Money Gone With the Cape Wind
Power from the Massachusetts wind project will only cost $2 billion more than from conventional power:
Nine years into the approval battles for the Cape Wind project in Nantucket Sound, the project is now facing four new challenges in the state’s highest court.
Associated Industries of Massachusetts, the 7,000-member business group that is the state’s biggest business lobby, and three other groups asked the Supreme Judicial Court Monday to throw out a contract the Department of Public Utilities approved last month for utility giant National Grid, on behalf of its basic-service customers, to buy half of the electric output of the 130-turbine project.
AIM general counsel Robert J. Rio says for his business members, most of whom buy power from competitive suppliers rather than from the utility directly, stand to be whacked with millions of dollars in increased costs. “They’re not receiving power from Cape Wind, yet they have to pay for Cape Wind, and we think that is fundamentally unfair,’’ Rio said.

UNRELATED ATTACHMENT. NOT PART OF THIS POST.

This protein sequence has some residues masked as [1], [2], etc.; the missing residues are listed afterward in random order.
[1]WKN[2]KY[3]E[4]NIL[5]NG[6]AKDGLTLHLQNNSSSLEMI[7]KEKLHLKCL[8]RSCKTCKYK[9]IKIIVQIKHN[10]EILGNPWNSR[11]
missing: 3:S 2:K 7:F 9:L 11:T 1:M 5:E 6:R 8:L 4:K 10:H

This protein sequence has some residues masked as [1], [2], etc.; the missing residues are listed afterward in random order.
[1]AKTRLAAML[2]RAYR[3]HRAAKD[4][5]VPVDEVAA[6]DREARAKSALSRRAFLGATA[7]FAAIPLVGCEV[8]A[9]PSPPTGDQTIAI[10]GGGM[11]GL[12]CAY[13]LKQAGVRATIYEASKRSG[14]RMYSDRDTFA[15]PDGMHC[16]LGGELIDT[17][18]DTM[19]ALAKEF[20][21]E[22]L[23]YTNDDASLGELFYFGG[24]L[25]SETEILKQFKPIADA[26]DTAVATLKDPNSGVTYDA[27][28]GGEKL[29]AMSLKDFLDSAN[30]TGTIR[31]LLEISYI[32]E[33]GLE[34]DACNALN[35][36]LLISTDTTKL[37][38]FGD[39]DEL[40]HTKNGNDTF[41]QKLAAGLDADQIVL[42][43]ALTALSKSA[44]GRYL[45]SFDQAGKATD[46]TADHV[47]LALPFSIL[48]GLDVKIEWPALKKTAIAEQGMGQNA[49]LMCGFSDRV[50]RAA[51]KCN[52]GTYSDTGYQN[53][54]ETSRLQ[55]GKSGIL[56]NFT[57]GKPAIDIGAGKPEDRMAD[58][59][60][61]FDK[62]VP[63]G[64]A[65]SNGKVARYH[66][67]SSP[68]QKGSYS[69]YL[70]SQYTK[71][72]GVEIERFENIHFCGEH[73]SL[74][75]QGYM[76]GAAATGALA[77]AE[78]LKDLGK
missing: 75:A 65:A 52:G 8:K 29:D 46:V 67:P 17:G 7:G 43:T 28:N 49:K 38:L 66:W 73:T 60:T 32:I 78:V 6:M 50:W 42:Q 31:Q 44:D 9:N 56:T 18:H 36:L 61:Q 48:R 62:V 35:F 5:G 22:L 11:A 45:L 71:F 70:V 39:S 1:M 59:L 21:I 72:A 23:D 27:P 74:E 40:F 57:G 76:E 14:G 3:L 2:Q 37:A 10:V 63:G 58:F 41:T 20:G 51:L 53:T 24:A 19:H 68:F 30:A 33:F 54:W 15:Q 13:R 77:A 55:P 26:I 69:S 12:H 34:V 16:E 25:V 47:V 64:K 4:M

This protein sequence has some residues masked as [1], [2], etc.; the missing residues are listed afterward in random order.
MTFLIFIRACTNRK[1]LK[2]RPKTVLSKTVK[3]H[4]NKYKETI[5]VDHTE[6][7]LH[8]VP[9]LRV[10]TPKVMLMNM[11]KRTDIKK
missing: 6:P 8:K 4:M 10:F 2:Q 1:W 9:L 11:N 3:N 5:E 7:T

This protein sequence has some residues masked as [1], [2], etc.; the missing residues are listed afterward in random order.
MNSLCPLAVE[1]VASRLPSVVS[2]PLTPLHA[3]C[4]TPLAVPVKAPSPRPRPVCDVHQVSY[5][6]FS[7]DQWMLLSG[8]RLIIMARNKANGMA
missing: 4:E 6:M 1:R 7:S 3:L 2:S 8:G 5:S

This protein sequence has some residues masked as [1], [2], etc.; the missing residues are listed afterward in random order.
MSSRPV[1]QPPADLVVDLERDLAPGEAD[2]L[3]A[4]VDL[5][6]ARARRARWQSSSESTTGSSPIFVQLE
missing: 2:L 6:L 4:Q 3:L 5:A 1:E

Compared to current rates, it’s estimated that Cape Wind power — at 18.7 cents per kilowatt-hour, rising 3.5 percent annually — will cost about $2 billion more than conventional power under the National Grid contract.
But don’t worry. If things go Cape Wind’s way — meaning global economic catastrophy — the wind power will be competitive. . .
. . .supporters say it’s likely fossil-fuel prices could soar, making Cape Wind competitive or even a bargain, and it delivers many other benefits that justify the cost, including bolstering a small but growing Massachusetts wind-power sector.
Um, note to “supporters”: natural gas prices are really low right now. Please tell me the price that will make this boondoggle competitive.